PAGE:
Hopefully this poll can help contribute to the drugs debate and will serve as a way of demonstrating that a sizeable proportion of people in this country are open to the idea that our current legal framework for drug regulation is really not working and fresh thinking is needed.

I view the results of this poll as giving "permission" for politicians to have that full and open debate.



PS: The detailed breakdown of the polling results including demographic information is available here.

The full text of the press release from Ewan Hoyle, the head of LDDPR who commissioned the poll is available here.

10 comments:

Basil Brown said...

Rather depressing to see that 65% of the sample still think outright prohibition is the best way to deal with heroin.

More than with any other drug; the regulated supply of safe heroin to existing addicts would have wide-ranging social benefits, including less street-crime and burglaries. But people are still led towards supporting the same simplistic moral stances that have caused so much misery, illness and death for more than a generation.

Anonymous said...

As part of the light regulation it would be nice to see the government adopt a similar approach to homegrown cannabis as homebrew alcohol, but perhaps with a slight taxation.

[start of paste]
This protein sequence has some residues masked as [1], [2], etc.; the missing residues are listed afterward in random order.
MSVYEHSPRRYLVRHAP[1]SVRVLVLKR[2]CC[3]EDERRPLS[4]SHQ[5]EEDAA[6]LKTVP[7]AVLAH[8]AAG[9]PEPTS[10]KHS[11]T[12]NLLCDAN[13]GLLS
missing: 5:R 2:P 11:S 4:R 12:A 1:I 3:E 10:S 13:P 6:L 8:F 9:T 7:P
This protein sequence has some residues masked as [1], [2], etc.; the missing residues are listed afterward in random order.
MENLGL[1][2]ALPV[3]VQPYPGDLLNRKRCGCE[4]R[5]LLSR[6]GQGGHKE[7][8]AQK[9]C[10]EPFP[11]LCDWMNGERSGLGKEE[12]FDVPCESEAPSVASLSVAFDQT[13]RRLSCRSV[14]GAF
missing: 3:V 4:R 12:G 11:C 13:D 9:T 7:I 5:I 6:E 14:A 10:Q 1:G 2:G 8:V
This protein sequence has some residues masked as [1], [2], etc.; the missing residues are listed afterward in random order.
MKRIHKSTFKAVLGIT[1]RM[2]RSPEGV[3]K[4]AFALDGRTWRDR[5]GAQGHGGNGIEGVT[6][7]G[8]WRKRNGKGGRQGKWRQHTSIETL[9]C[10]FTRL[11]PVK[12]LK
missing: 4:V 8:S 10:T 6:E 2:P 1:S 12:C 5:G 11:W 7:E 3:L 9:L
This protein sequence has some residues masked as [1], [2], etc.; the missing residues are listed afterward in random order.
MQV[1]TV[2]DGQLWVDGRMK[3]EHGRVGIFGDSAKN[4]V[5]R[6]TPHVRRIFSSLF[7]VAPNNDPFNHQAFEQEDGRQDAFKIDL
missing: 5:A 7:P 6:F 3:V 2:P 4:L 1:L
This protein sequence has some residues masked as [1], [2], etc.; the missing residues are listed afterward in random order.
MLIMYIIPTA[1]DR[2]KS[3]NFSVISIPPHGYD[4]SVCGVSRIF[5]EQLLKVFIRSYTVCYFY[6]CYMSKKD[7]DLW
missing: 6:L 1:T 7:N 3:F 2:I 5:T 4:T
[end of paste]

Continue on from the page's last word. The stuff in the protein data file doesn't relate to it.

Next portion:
I think that people would happily pay for a "home grow" licence of some sort, akin to a tv licence, with, say, a limit on the number of plants and a promise not to sell on.

Not only would this provide an additional income for the state, but proceeds could go towards awareness programs and the health service in general to appease some of the public concerned with those factors.

It's interesting to see California begin to take a new approach to cannabis while exploring the monetisation of the plant itself.

Criminalisation of younger society on the basis that they are doing something which various drug control agencies have said is possibly less damaging than alcohol seems an archaic approach in these modern times and it also has the additional penalty of following these people through their lives.